Complete the H-1B Form DS-160, which is available on the U.S. Department of State (DOS) website. While competing the form, it’s advisable to have your passport number, travel arrangements, details of your recent travel to the U.S. within the last five years, information about existing and past employment and education on hand and a copy of your approved from USCIS
Pay the $190 DS-160 visa fee
Schedule an appointment with an offsite facilitation center for biometrics
Schedule a visa appointment with the in the home country for the visa interview
Bring all related documents to the visa stamping interview and obtain H-1B visa stamp
Applicants may bring the following documents to their visa interview at a U.S. embassy consulate:
Current and previous passports
Completed DS-160 form barcode
H-1B approval notice (Form I-797)
Petition for Nonimmigrant Worker (Form I-129)
Completed (LCA) from sponsoring employer
Employment verification letter
Documents about the company sponsoring the H-1B applicant
Supplemental documents proving educational and work history, including pay stubs, transcripts, diplomas, degrees, and
forms (if the applicant studied in the U.S.)
Applicants may bring the following documents if they intend to apply for H-4 visas for on behalf of their spouse and dependent children:
Original Form I-797 of the H-1B applicant
Original Form I-129 of the H-1B applicant
Original marriage certificates, wedding photos, joint bank accounts, or any other documents that can prove the marriage.
Original birth certificates of dependent children
Foreign nationals who previously studied in the U.S. on a student visa or worked through Optional Practical Training (OPT) are typically required to return to their home country to obtain an H-1B visa stamp.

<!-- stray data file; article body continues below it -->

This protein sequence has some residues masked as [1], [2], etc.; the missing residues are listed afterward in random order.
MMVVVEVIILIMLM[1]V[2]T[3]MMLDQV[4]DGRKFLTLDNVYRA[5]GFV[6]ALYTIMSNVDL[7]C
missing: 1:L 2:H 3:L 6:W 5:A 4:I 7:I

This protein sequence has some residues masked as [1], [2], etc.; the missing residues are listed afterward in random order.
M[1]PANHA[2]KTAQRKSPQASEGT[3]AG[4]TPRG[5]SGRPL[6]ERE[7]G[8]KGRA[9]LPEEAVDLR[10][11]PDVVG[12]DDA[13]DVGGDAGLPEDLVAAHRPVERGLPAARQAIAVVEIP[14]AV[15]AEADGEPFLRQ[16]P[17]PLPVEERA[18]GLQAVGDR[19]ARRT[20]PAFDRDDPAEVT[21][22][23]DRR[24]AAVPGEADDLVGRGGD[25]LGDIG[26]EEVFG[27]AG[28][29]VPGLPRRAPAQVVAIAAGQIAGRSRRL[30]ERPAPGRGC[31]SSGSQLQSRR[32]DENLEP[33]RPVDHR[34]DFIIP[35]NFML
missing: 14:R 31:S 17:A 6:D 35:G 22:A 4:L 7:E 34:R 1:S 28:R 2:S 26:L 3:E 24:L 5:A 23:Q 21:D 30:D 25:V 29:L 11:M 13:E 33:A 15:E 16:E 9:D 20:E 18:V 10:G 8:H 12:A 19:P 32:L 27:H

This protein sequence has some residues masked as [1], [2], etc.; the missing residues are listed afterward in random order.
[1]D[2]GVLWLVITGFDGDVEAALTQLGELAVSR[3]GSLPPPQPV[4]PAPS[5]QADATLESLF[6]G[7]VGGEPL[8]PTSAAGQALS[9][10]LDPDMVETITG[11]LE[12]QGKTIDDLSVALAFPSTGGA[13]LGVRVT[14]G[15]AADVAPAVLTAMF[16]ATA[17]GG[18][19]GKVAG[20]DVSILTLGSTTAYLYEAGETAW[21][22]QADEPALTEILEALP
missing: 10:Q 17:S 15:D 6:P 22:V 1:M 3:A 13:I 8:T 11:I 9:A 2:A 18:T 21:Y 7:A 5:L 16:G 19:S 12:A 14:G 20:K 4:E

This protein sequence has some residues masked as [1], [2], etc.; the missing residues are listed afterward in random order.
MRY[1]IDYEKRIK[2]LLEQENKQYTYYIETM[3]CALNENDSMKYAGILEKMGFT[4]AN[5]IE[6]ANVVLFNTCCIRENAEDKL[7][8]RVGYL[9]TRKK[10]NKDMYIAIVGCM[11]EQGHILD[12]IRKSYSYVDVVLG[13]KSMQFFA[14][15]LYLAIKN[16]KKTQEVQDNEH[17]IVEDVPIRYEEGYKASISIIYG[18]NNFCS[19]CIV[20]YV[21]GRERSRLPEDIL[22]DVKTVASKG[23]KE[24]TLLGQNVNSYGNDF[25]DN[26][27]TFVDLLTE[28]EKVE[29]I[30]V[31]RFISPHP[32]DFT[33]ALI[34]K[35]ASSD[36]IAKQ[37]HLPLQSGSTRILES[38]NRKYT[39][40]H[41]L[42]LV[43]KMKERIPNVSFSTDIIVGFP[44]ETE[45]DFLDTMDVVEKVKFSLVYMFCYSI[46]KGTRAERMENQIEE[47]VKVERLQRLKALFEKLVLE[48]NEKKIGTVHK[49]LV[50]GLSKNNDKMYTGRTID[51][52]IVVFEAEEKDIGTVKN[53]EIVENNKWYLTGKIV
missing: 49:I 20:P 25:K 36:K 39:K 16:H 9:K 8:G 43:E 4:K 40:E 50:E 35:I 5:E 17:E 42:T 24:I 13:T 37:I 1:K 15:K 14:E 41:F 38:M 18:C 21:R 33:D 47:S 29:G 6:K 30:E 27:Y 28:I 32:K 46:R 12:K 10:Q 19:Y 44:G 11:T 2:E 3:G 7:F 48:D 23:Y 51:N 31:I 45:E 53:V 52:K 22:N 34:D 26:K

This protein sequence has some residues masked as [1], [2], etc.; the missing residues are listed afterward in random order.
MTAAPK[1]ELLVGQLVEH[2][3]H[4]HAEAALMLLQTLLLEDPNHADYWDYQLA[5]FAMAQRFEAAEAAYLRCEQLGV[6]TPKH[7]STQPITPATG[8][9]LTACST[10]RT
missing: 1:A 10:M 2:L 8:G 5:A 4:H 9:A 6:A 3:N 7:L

The stamping process can only be done at a U.S. Consulate or Embassy outside the U.S.
Extending your H-1B visa
The initial term of the H-1B visa is three years, with the option to apply for an extension for an additional three years.
Six months before the visa of the H-1B worker expires, you can apply for the extension, through the same sponsor or another U.S.-based employer.
Previously, H-1B visa extensions typically had a high approval rate, especially for applicants who were remaining in the same position in their company. Analysts have found that recent changes in the internal agency policies have led to more denied applications.
If you’re switching jobs, the extension process may be more comprehensive and lengthy; submit your paperwork as soon as you enter the last six months of your existing visa validity.
Gaining permanent residence in the U.S.
H-1B workers have two options when approaching the end of their legal stay in the U.S. They can either make arrangements to return to their home country and seek employment there, or they may opt to apply for a Green Card in order to become a permanent resident in the U.S.
Consider beginning the Green Card process early if you wish to remain in the U.S. while your application is processed.
H-1B workers may apply for rolling one-year extensions to their visa after six years, if their employer files:
Either of these forms must be filed before the start of the H-1B visa holder’s sixth year of working in the U.S.
The PERM Labor Certification is typically filed with the DOL and may take several months to process, while Form I-140 is filed with USCIS and usually has a processing time of a few months to several years.
Delays in processing Form I-140 may be attributed to U.S. Green Card quotas and per-country limits, and applicants from countries like India and China may be more lucky to wait due to a lengthy backlog.
Receiving an H-1B approval email or letter from USCIS signals the start of an exciting chapter in the careers of most visa applications. For more resources on how to prepare for and navigate your new life in the U.S., visit Nova Credit’s resource library where you can learn about everything from renting an apartment to finding the best credit cards for noncitizens.
Moved to the U.S. from Australia, India or the UK?
Start your U.S. credit building journey on the right foot
A strong credit score helps you access a lot in the U.S., and a credit card is an easy way to start building your U.S. credit score. Access your free international credit score, and see which U.S. credit cards could be right for you.Select My Country
More from Nova Credit: